I learned that I most likely impinged a muscle in my hip called the piriformis.  The muscle is part of group known as external rotators.

This would explain the immediate pain and the related sciatic nerve pain.

To remedy my problem I am going to rest, learn how to increase flexibility in the piriformis and toe out my left foot until I can make my turn without impinging this muscle.

Bottom Line: In golf, like any other sport, body positions matter.  What matters more, however, is how well conditioned your body is to deliver those positions.  Most especially in golf, if you intend to swing like a pro…prepare your body like a pro.  Create hip flexibility with a good program.  Even with my regime, I was still too inflexible and could have really hurt myself.

Learn from my mistake and be healthy…above all.

Play on…

The Sherpa

What is aggression’s proper role in Golf…?

Author: The Golf Sherpa  |  Category: The Mental Golf Game

The other day as the Sherpa was walking 9 and (as usual) waxing philosophic with my dream foursome, the article I wrote 4/12 about who won the Green Jacket became the topic of conversation.  During our banter, the ideas of aggression and ego came up as a natural offshoot.  True to form I was curious so I asked as simple yet (as it turned out) provocative question…

What is aggression’s proper role in Golf?

Allow me to contextualize my foursome (albeit briefly, because my next article will be on them specifically).

They are a multidisciplinary bunch of guys from all walks of life, who have one thing in common.  They are all whip smart.

Knowing that each would have an opinion, the Sherpa remained quiet and curious.

The first notion was the most obvious.  Namely that aggression is the mind killer and while it can make you a terrific pass rusher in football, it can kill your touch and feel if allowed to rush the swing.  Quite “Sherpalike” was my initial read and I almost stopped listening until another idea began to gain momentum.

This second notion was that you can lose focus in golf if you are so aggressive that you stop playing golf and sub-optimize your thinking.  For example, you may think “I am going to kill this ball a mile”  as opposed to “I am going to send this ball to that spot, so that I have the approach shot I need”.  This time the Sherpa really thought we were done and again my mind almost wandered..

Then G-Money (not his real name) blew my mind..

“Sherpa”, he said, “I read your site every morning with my cup of coffee, and if you will indulge me, I think I have your next article”. 

You could have heard a pin drop.  Everyone in our foursome was captivated by the sincere pronouncement of an otherwise reserved and unassuming buddy.  The Sherpa could no longer stand the suspense.

“G-Money”, I said, “what prey tell is your insight into this most vexing question”.

Without skipping a beat, he said the magic words..

“Sherpa”, he calmly replied “aggression is not the enemy, it is about how you channel your aggression that counts”.

“Tell me more”, I asked as his unfettered clarity of thought kept me hanging on his words.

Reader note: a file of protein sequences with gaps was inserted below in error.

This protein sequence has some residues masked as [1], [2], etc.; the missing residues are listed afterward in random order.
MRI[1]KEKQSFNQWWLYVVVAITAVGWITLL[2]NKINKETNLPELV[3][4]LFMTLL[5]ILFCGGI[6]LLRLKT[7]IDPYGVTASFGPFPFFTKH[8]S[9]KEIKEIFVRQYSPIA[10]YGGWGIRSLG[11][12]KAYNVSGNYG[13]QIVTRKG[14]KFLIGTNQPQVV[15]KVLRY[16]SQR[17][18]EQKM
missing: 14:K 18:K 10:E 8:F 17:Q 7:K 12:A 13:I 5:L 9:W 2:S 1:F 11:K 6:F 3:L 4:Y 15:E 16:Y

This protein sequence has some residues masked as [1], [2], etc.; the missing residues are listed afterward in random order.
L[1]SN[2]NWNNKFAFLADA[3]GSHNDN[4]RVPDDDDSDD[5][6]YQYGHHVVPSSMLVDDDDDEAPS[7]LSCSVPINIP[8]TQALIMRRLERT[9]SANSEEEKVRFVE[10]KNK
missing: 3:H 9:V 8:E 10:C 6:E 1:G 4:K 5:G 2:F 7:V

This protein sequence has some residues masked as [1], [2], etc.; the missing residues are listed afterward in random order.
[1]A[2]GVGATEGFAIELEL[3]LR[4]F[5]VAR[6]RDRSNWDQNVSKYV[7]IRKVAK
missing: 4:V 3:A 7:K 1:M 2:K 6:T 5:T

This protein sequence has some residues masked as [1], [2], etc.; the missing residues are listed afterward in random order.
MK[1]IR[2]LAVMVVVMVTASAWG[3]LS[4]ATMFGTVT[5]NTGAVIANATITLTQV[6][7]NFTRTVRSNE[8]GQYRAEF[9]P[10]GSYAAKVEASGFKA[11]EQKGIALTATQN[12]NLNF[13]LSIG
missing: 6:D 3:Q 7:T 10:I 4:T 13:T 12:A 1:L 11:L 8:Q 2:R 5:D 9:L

“You see dear Sherpa, aggression is part of the human condition that cannot be denied.  You don’t stop it… you control it.  If a hammer hits you on the thumb while driving a nail, is that powerful force considered bad? No, it was just misused”.

By this time, I am so floored with his metaphor that I wonder if he has been brewing this for awhile just to get published.

“How then is aggression properly channeled then G-Money?”, I ask impatiently wanting the punch line.

“The answer is in the lessons you already teach Sherpa”.  The Sherpa is not used to getting “Sherpa’d” himself and I was having a ball.  Wanting to learn every day about myself and the game I love, I asked “be specific”.

He said, “I will illustrate by using one of your own articles back on April 5th about the ‘most dreaded shot in golf’.  In that article you talk about every shot counting”. 

Then came the punch line…like a ton of mental game bricks.

“I would say that on every shot you have to ‘aggressively commit’ “, he said with a look of self aware cleverness that belied his normally sincere and thoughtful demeanor.  He was all Cheshire Cat.

“Bravo”, I exclaimed, “more maestro, more”.

“The idea has such power”, he went on. ”If you are over a layup shot and need to get out of the junk, you must not think ‘tentatively’.  No indeed,  you must AGGRESSIVELY COMMIT TO A CONSERVATIVE SHOT”.

Somewhere in his speech I think I actually heard a marching band and cymbals as he dramatically closed his argument.

He was absolutely right.  If you do not aggressively commit, you will undoubtedly smash your thumb at the most inopportune time.

Bottom line:  G-Money has his moments, and I would definitely listen to his guidance.  He was the man that day…Thanks ”G”. 

 

Play on…

The Sherpa

How scoring an “eagle” can wreck your golf Round…

Author: The Golf Sherpa  |  Category: Uncategorized

The Sherpa was not always aware of the affect that adrenaline has on sports performance.  Most assume that a little adrenaline would improve physical abilities.  This was certainly true of our ancestors who were avoiding becoming a meal for the neighborhood Saber Toothed Tiger.  The same dear reader is definitely not true in golf.

Alas my adrenaline lesson came several years ago, on the same day that I achieved a golf milestone.

Yes dear reader…on the same day I made my first eagle…it taught me a very difficult insight about myself.

The day was beautiful, by any standard.  The Sherpa was playing golf with his best friend in Vegas.  For years we made the annual trip to play golf, bet on the superbowl and ate way too much red meat. 

By this point, I had never beaten my buddy in a heads up round, and with too much pride on the line, the Sherpa had never asked for strokes.  Instead, I just gave my buddy about 18 bucks every time we played.